In any case, zucchini patties (now I don't know whose recipe I'm talking about) cannot be worked up in a jiffy: "courgettes have such a high water content that you need to get rid of it to make firm patties." That's the same as saying: "the key to Kolokithokeftedes' success ... relies heavily upon your ability to leech and squeeze out as much liquid from the grated zucchini as possible."

"The second point" that the leecher made was that the "the amount of bread crumb in this recipe is approximate. Again, the amount will depend on how much liquid you squeezed out of your zucchini that will be needed to bind your mixture." That's not at all like my recipe. I mentioned that I do this with flour, not breadcrumbs. In any case, if you stick an egg and some cheese into the patties (as did the "leech and squeeze", rather than the one who "got rid of the excess moisture"), the patties will definitely hold their form better (but they won't be truly vegetarian unless you're an egg-eating vegetarian). Mind you, he's not averse to lenten kolokithokeftedes, as he admits to eating them "with and without cheese."

And isn't it amusing, that all the points mentioned in the squeezer's are in the same order as mine? Maybe it's a case of great minds thinking alike.

So, which came first, the chicken or the egg? In the world of publishing, to prove that you wrote something, you must stick it in a sealed envelope, and send it registered to yourself, so that the date you sent it can be used as proof of when the article originated in its finished form. Blogs are dated, but then I could set the date for any time I like. Despite my claiming to have published the recipe on Tuesday, the 27th of May, 2008 (while the squeegee published his on Wednesday, the 28th of May, 2008, after admitting that he had seen mine by leaving a comment on the post: "AMAN! I'm making kolokithokeftedes tonight!"), I could have written it on Wednesday, and dated it for Tuesday. He even told one of his readers that he "saw Maria's entry on them" and he "left her a note as well."

But I was beaten on one point: we ate our zucchini patties with tzatziki, which the lovely Georgia from Bulgaria (the Queen's live-in) had made for us. I thought it would be cheating if I included it in my post. You see, I didnt' make it myself. I'm not a plagiariser. All my posts are thoroughly web-searched and credit is always given where it's due. The combination of zucchipatties and tzatziki makes it look as though we are both what we eat, and that is we are both Greeks.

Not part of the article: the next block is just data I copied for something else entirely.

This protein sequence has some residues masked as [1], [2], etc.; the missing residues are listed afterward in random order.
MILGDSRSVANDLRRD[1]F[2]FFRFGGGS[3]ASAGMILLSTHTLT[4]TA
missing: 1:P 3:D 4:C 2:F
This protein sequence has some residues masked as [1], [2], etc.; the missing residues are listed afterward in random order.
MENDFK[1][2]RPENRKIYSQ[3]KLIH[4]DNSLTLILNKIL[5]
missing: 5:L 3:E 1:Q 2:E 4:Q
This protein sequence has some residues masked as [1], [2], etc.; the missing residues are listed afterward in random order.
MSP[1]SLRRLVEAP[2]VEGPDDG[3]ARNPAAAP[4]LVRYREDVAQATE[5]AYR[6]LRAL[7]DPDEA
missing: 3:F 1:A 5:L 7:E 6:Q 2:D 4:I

I'm not amazed that Peter's courgette patties were a love affair for him - especially after I talked about the connotations of the topic of size and length in Greece. I'm just amazed that he didn't (originally) acknowledge it to me; maybe I had no effect on him in the first place (although he did say he reads through his friends' blogs). In any case, I am not a cook - I've already stated that in my posts - so don't go searching through my recipes for what to eat tonight. Instead, think of me as a famous writer who makes her readers laugh themselves silly with what she writes about.

Thank you Peter, for taking my mind off my domestic mini-crisis, which I promise you all will have a nice ending, because that's the way all good stories should end, shouldn't they?

©All Rights Reserved/Organically cooked. No part of this blog may be reproduced and/or copied by any means without prior consent from Maria Verivaki.

Thursday, 29 May 2008

The first boureki of the season (Μπουρέκι)

Now that the garden is in full swing, we are eating mainly what we grow, which is highly cost-effective for us: the rising cost of living is burning holes in our pocket. I dare not use the car these days for fear of emptying the gas tank. At the supermarket the other day, a Danish tourist was horrified to realise that what she wanted to buy would cost her more than 20 euro (2 bottles of local wine and some cold cuts were among the few things she had in her basket), which in her country, she explained to me, would have cost half the price.

"Look what I'm buying," I told her, "and see what I'm paying for it" - 3 half kilo loaves of bread, 6 bread rolls, 1 kilo of mizithra and a packet of ladies sanitary towels (the Queen has yet again changed brands): 16 euro and 26 cents.

"Oh my God," she exclaimed, "that's exorbitant."

Having a garden is not cost-free, but it is certainly cheaper than buying everything whenever you need it. We can't eat everything as it grows, so the deep freeze is working over time as of late.

I've already posted about courgette-potato bake, which we call boureki in Crete, but you simply can't post enough about it. I made two on Thursday, neither of which we ate: they both went straight into the deep freeze, in their freshest form possible. Making boureki is simply a question of assembly: it takes about half an hour to prepare it, so you wonder why it needs three hours to cook - and 20 minutes to devour it. It's all to do with chemistry: whether it's the juices from the potatoes and/or the courgettes, or the galactic acids of the mizithra, in combination with the other ingredients, I have no idea, but it's somewhere in there that makes boureki time consuming to cook.

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You need:
5-6 large courgettes, cut into thin slices
5-6 large potatoes, cut into thin slices
750g mizithra
a few sprigs of mint, chopped finely
salt
3 tomatoes, cut into thin rounds
olive oil